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Inherent Differences :
The Language of Relationships Between Chinese and English

    Ever since my arrival in Canada, I have always found great difficulty trying to communicate Eastern ideals and philosophies to people who are integrated into the Western culture. I used to believe it was my lack of vocabulary as extensive as the entire dictionary that hindered my ability to transmit my thoughts to my Western companions. However, as I acquired more diction in the English language and an understanding of their equivalence in Chinese, I discovered that my lack of command of the English language is not responsible for the failure in communication; the breakdown is simply the impossibility to translate the inherent differences of one set of cultural ideas to another using different languages. The Chinese culture and the North American culture developed on opposite sides of the globe. As a result, the two cultures differ greatly and the differences between their respective language, Chinese and English, are a reflection of these differences. The relationship between language and culture is demonstrated in the Inuit¡¯s many ways to say ¡®snow¡¯, since they spend their lives in an environment dominated by snow (Ricks 1990). A further illustration of people¡¯s recognition of this relationship is in an article from the New York Times (24 April, 1988), which states that Chinese people are overly discreet and modest by pointing out that the Chinese language does not even have word for ¡°yes¡± and ¡°no¡±. This is a misinterpretation; there may not be a definitive ¡°yes¡± or ¡°no¡± in Chinese, but as Amy Tan defends in her article The Language of Discretion (Ricks 1990, 31), the Chinese equivalent is specific to what is asked. This misinterpretation though shows the difficulty in trying to transplant a language, and its meanings, from one society to another.

    There are too many words in Chinese lacking an exact translation to discuss in one essay, but one topic that is very important to human communication that I find a lot of trouble clarifying is relationships. The connotative definitions of relationships are unique from culture to culture and the differences between the language that describes the Chinese definition of a relationship and the North American perspective reflect that uniqueness. Because language is an expression of society¡¯s beliefs and ideas, and this uniqueness exists in the language of relationships, the examination of this type of language between friends, between lovers, and between families in a society is important to understanding the values and ideologies of a specific culture. It is easy for friends to inquire How¡¯re you doing with so-and-so, or How¡¯s the relationship with this or that member of the opposite sex, or for adults to ask How¡¯s your mother or father and Are you making them proud. But when my Chinese background takes control and I feel the urge to express certain emotions, I find misinterpretation and confusion as common responses.

    There are a few key words describing the relationship between friends that people of Eastern descent find difficult to explain to disciples of Western culture. Mo qi (ĬÆõ) is a concept the Chinese use to describe the bond between friends in a relationship. The English equivalent most similar to these two words is chemistry, and yet it does not adequately describe everything that its Chinese counterpart encompasses. In English, chemistry between two people describes the bonding of a working relationship. People who work well together have chemistry and people who think alike have chemistry. But mo qi describes more than just people working together to complement each other. It also includes the casual relationship shared between friends, a concept of people having things in common with each other. Is it chemistry when two people enjoy similar ideologies? No! Two people can work well together and still dislike each other and one can still describe them as having chemistry. The distinction between this one simple concept and its English counterpart directs me to see relationship in a different manner than my Western friends.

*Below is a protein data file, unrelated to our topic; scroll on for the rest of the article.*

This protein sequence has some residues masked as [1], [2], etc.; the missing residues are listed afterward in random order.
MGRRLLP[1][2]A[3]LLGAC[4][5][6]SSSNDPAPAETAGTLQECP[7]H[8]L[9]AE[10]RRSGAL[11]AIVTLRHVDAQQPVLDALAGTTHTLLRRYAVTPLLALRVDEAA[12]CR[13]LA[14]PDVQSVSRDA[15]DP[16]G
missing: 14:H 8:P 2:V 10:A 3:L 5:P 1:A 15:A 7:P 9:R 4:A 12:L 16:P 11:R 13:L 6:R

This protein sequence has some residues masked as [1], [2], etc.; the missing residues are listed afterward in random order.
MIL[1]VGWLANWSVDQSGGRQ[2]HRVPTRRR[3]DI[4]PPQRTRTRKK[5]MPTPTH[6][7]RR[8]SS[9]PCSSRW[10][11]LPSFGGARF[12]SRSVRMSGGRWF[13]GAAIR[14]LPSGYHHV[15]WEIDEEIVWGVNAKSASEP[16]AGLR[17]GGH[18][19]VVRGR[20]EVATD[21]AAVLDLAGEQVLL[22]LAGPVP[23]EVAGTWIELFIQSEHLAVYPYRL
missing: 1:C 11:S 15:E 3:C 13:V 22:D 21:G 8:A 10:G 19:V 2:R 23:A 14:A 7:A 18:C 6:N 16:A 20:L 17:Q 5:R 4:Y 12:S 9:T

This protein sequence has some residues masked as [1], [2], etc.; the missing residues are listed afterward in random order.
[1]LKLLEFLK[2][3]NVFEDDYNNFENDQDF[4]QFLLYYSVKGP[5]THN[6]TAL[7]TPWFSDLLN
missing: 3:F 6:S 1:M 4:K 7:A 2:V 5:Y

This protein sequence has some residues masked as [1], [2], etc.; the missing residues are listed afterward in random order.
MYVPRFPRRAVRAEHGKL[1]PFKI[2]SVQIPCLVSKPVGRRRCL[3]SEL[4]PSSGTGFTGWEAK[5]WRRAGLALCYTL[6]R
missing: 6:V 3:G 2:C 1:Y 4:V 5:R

Another two words that describes the relationship between associates is yi qi (Áxšâ). The purpose of this concept is to define the behaviour between friends or business associates. Once again, the true meaning of these two words lie in somewhere between two different English concepts. Yi qi lies between principles and moral, and some people have even simplified it to moral principles. Yi qi is an unwritten code of conduct that includes that friends or associates should be fair and honest with each other, should always be there to help one another, and should not take advantage of one another. It is more specific than both principles and morals, and although people in present Chinese society may not always abide by this conduct, it is still something for which they strive and understand. It is easier to explain that someone is worth befriending because they have a lot of yi qi than it is to go through the English dictionary trying to define all that person¡¯s remarkable traits. However, I have difficulty trying to compliment my friends using this concept. They are unable to comprehend its meaning and accept such a simple phrase could encompass so many objectives.

    On a more intimate level, the language dominating romance is another subject that is difficult to explain when one tries to adapt Oriental philosophies to Western philosophies. The Chinese word yuan (¾‰) is most closely associated with ¡®destiny¡¯ or ¡®fate¡¯. The actual translation of this word has even been contested in McMaster¡¯s own Chinese Students¡¯ Association when the naming for the annual Chinese New Year¡¯s celebration came into question this year. Yuan is something in which traditional Chinese culture strongly believes. It describes the relationship between two people fated to occur. However, once again fate and destiny are both too broad to describe this idea and to say that yuan is a fated relation does not adequately provide the full meaning of the word. Yuan is also, used to describe friendship or family, although it is most often associated with love. It loses its meaning when people call it fate or destiny, but those are both the dominant denotation and connotation in present North American translations because of a lack of better words.